Sheila Suess Kennedy
Recently, I served on the doctoral committee of a student who was writing her dissertation on the “Lived Experience of Foreclosure.” My student’s research illuminated the interdependence of economic stability and self-worth in American culture in a way I hadn’t previously appreciated.
There weren’t many people who were willing to share their experiences with her. And the reasons for that reluctance could be inferred from the insights of those who did respond. In America, after all, homeownership is a cultural marker, tangible evidence of solid and responsible citizenship. Home is more than a roof over one’s head or a place to live; it’s a time-honored symbol of the American Dream–and its cultural symbolism makes foreclosure an American nightmare.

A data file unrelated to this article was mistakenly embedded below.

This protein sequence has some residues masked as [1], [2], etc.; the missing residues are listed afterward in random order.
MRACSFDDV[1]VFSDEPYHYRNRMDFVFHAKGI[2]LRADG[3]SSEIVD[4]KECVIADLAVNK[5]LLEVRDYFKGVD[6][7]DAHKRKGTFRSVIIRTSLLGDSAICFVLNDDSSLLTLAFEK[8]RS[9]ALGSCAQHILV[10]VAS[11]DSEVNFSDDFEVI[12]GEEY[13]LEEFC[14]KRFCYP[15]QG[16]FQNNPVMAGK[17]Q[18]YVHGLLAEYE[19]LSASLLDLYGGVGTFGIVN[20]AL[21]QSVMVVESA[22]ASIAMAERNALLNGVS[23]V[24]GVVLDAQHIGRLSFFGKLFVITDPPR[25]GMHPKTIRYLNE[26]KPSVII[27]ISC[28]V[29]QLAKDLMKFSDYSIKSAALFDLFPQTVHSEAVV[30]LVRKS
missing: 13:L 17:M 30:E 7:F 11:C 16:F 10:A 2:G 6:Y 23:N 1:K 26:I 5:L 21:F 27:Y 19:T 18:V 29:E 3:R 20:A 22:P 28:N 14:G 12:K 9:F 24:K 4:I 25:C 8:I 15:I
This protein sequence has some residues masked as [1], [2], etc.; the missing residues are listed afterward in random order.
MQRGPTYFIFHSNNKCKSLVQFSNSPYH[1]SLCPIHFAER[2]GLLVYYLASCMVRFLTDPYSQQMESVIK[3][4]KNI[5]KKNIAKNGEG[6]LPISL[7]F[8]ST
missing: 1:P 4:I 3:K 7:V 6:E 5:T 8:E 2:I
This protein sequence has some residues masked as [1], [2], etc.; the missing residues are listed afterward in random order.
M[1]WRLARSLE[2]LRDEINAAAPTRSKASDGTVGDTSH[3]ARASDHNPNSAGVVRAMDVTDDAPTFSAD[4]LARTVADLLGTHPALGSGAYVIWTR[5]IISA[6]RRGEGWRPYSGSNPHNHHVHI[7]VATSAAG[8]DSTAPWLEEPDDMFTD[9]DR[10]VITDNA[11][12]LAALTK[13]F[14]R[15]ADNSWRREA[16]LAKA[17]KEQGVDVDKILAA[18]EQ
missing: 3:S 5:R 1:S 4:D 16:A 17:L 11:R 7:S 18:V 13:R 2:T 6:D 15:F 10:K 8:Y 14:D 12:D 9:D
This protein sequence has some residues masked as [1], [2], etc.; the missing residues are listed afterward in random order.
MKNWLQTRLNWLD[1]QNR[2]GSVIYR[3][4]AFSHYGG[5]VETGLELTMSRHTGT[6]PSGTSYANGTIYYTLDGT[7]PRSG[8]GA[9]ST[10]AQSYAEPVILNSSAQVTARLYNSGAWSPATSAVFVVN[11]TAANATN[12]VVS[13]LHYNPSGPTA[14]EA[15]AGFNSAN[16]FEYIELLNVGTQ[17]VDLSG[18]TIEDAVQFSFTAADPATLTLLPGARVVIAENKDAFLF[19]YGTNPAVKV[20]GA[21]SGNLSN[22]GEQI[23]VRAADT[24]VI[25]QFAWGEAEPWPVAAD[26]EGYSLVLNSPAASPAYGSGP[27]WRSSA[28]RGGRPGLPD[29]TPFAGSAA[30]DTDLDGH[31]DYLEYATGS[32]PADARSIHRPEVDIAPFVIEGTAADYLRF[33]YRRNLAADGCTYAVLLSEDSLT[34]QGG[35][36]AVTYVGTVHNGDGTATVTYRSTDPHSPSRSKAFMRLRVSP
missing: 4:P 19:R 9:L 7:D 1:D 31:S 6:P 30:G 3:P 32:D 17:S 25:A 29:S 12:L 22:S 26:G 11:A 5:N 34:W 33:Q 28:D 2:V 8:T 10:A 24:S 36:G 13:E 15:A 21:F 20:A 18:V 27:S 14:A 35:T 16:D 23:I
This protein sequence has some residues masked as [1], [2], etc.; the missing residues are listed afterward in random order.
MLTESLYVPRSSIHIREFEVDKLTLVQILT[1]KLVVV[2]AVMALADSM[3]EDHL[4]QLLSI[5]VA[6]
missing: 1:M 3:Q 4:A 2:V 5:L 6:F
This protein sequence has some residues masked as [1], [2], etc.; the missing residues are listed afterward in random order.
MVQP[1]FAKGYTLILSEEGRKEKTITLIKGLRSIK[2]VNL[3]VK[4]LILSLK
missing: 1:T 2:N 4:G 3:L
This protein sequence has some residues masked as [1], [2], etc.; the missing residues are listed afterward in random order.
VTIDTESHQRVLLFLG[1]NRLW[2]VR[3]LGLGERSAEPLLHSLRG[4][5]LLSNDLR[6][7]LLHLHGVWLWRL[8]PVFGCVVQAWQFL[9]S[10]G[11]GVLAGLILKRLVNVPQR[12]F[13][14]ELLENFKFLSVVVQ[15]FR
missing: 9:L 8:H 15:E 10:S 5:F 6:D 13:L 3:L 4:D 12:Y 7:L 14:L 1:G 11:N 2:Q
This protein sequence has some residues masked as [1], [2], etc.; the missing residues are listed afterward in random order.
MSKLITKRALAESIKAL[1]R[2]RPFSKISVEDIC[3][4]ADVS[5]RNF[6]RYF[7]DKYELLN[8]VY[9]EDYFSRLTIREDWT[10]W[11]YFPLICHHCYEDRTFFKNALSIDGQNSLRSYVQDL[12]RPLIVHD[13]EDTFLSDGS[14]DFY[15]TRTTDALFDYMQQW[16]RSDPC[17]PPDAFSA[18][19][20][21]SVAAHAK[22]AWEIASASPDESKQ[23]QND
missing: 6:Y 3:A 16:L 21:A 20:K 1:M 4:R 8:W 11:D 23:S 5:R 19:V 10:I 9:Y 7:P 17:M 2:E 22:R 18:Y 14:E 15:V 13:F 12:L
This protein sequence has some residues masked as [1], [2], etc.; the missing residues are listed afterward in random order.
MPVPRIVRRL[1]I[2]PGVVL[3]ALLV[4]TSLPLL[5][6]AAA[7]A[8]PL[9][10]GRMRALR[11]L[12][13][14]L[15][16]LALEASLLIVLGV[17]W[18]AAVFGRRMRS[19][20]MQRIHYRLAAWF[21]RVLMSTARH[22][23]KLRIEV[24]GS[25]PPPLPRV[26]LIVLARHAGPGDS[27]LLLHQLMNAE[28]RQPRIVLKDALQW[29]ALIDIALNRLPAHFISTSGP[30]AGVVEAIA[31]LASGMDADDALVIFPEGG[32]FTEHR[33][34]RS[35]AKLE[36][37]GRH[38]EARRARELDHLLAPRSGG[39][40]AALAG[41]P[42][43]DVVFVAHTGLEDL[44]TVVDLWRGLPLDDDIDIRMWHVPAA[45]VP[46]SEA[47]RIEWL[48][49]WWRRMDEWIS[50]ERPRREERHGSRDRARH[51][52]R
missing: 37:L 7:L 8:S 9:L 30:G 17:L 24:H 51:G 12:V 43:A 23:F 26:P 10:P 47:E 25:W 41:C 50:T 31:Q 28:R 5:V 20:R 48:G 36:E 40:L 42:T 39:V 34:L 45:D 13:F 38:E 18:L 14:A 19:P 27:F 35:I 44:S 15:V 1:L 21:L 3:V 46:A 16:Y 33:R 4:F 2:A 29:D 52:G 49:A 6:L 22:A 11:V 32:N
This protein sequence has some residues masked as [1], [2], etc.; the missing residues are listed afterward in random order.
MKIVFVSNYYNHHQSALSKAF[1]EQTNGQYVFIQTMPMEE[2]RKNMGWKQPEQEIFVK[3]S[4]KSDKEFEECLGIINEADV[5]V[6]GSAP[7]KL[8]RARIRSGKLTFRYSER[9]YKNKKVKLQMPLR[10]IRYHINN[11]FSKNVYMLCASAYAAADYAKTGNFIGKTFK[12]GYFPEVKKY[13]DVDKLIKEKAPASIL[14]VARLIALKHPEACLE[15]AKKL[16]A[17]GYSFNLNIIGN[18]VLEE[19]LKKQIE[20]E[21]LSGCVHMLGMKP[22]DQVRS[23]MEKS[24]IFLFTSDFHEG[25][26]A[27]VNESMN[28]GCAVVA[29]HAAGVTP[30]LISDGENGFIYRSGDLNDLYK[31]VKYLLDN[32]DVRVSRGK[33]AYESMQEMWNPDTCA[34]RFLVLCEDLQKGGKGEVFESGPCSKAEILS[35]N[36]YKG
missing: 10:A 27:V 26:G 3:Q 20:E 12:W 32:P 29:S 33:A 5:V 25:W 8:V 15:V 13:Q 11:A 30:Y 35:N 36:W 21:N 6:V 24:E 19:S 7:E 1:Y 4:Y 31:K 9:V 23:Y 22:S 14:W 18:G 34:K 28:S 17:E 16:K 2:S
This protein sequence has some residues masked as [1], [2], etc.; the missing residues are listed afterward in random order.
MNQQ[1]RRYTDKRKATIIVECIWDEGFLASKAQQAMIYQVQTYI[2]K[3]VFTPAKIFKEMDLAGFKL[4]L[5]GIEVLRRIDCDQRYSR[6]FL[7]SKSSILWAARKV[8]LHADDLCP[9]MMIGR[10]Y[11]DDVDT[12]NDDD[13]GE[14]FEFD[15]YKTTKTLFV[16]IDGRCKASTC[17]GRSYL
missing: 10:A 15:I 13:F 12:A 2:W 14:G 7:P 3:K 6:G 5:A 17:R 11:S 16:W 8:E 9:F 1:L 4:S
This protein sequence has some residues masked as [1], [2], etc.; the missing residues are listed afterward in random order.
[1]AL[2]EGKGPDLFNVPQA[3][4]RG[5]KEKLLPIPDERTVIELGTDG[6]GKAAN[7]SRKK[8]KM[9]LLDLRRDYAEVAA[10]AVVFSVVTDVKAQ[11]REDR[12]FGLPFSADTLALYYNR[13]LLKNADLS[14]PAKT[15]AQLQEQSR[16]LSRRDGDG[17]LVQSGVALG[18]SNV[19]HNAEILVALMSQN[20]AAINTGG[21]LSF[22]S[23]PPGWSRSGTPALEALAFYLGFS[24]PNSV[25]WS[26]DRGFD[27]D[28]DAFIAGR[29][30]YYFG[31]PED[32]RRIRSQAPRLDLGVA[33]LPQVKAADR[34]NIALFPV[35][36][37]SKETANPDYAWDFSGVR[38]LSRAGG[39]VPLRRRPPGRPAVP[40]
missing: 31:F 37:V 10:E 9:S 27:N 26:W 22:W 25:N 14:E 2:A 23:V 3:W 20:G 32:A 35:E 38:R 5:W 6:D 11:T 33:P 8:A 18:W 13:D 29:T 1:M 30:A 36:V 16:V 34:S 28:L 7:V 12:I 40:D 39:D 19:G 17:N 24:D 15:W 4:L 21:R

Research on the effects of the mortgage default epidemic that accompanied the Great Recession has confirmed foreclosure’s more “macro level” consequences: foreclosures are a threat to neighborhood stability and community well-being; they affect predominantly the low-income and minority populations most likely to be hard-hit by economic downturns; they create an environment conducive to criminal activity and lead to disinvestment.
Those consequences are bad enough, but it is the experience of real people caught up in an economic downturn not of their making–and the lessons that can be drawn from those experiences–that can help us shape policies to minimize a repeat of the recent epidemic.